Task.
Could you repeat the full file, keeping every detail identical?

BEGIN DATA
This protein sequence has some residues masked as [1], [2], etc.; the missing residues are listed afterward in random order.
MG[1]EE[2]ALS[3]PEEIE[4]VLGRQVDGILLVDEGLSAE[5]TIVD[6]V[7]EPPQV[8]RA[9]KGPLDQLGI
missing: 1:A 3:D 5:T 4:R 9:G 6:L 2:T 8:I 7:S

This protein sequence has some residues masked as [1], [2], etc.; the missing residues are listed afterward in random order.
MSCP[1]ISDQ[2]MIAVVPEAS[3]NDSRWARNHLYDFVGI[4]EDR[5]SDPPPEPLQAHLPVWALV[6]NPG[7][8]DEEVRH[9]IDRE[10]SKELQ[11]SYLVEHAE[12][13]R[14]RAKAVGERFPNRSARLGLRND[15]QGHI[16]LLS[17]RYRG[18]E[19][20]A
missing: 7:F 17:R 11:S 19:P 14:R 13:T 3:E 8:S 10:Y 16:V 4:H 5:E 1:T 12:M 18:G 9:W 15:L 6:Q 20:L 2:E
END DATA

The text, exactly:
This protein sequence has some residues masked as [1], [2], etc.; the missing residues are listed afterward in random order.
MG[1]EE[2]ALS[3]PEEIE[4]VLGRQVDGILLVDEGLSAE[5]TIVD[6]V[7]EPPQV[8]RA[9]KGPLDQLGI
missing: 1:A 3:D 5:T 4:R 9:G 6:L 2:T 8:I 7:S

This protein sequence has some residues masked as [1], [2], etc.; the missing residues are listed afterward in random order.
MSCP[1]ISDQ[2]MIAVVPEAS[3]NDSRWARNHLYDFVGI[4]EDR[5]SDPPPEPLQAHLPVWALV[6]NPG[7][8]DEEVRH[9]IDRE[10]SKELQ[11]SYLVEHAE[12][13]R[14]RAKAVGERFPNRSARLGLRND[15]QGHI[16]LLS[17]RYRG[18]E[19][20]A
missing: 7:F 17:R 11:S 19:P 14:R 13:T 3:E 8:S 10:Y 16:V 4:H 5:E 1:T 12:M 18:G 9:W 15:L 6:Q 20:L 2:E